The longer the electoral impasse continues, the greater the mass of evidence of fraud and voter intimidation on the part of the Republican apparatus in Florida—from police intimidation of minority voters in Tampa and Tallahassee, to the withholding of voter registration cards from likely Democratic voters, to the padding of ballots for Bush in Nassau County, to the collusion between election officials and Republican operatives to furtively fix absentee ballot applications in Seminole and Martin counties.

To carry through this plot against the democratic rights of the American people, the Bush campaign has enlisted the support of co-conspirators within the military brass and the media, and worked to incite the religious right, the gun lobby, racist and anti-Semitic militia elements, anti-Castro zealots in southern Florida, and the rest of the rabble that comprise the fascistic wing of the Republican Party.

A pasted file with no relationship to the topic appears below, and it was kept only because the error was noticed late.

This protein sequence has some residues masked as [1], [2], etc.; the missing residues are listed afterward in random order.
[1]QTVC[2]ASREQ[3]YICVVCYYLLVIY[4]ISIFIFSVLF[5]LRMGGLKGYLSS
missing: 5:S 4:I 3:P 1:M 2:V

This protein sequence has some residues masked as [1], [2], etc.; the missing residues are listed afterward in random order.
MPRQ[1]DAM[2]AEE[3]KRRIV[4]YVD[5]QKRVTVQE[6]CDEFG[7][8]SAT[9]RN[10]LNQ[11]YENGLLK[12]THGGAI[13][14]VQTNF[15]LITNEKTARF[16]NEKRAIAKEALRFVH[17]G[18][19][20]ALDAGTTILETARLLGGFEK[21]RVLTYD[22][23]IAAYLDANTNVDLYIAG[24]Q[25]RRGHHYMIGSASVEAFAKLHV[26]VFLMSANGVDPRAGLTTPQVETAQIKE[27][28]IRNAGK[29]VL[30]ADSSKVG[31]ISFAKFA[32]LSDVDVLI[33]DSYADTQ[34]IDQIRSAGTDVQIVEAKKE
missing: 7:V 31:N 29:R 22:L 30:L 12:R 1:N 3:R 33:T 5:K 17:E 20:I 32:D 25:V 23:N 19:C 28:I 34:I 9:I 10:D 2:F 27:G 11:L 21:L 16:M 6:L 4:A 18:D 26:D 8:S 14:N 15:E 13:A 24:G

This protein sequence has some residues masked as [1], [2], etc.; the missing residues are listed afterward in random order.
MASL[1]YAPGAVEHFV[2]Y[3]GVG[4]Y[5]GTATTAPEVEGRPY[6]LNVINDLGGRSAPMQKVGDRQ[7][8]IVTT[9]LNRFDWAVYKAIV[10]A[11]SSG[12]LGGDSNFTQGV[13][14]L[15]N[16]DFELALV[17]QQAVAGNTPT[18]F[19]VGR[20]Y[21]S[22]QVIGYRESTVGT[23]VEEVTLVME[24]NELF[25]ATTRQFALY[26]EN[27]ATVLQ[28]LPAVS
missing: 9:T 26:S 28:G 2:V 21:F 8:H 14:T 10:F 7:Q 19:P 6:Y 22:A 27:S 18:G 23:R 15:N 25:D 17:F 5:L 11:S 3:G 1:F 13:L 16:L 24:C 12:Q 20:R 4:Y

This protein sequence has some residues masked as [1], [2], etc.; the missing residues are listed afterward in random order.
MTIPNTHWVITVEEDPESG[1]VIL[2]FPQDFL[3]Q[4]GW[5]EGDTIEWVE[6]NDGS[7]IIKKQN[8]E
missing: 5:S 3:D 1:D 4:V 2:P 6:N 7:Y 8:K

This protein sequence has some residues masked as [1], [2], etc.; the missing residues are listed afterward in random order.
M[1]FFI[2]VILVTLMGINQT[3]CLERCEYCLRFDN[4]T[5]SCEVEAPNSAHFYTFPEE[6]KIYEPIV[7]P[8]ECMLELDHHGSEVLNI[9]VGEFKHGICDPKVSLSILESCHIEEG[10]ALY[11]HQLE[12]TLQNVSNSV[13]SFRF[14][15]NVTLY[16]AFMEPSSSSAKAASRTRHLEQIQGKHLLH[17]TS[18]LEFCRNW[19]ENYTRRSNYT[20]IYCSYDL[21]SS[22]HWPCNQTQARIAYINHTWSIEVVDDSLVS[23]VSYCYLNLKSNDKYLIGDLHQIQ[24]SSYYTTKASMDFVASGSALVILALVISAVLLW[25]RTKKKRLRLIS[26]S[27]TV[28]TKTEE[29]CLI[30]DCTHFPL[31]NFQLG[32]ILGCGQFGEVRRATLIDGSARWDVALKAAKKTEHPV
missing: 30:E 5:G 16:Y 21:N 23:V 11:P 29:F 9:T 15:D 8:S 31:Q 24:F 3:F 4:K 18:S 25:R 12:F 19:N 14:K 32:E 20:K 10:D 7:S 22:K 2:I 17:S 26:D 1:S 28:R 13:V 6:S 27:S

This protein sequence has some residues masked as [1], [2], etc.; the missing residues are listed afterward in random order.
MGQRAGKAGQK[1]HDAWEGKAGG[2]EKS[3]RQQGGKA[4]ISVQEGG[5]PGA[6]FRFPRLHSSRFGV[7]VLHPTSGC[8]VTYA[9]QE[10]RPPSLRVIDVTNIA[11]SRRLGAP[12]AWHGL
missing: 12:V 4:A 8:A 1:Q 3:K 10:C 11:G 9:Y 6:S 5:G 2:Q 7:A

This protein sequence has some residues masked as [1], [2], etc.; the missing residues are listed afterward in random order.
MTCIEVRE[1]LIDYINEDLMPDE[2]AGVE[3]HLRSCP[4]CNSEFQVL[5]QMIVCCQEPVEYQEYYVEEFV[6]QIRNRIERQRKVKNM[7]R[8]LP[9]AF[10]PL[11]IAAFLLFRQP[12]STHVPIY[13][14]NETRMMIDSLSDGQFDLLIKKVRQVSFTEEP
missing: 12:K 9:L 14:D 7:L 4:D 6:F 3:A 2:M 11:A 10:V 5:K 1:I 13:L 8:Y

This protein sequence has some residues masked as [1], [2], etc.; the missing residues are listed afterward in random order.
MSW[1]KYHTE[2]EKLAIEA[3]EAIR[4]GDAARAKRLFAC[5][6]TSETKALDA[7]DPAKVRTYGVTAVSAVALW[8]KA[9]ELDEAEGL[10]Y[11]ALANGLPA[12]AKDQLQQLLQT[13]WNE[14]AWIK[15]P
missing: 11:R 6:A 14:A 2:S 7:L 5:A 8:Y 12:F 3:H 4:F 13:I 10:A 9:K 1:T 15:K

Bush's actions, and the role of the corporate-controlled media in condoning them, reveal that a substantial section of the ruling elite in the US has broken with the traditional methods of bourgeois democracy. This element, whose most prominent mouthpiece within the establishment press is the Wall Street Journal, exhibits the frenzy of a small minority that knows it cannot democratically win popular support for its social agenda. It is well aware that it faces a working population increasingly bitter over the concentration of wealth at the top of the economic ladder and the domination of corporate power over every aspect of American life.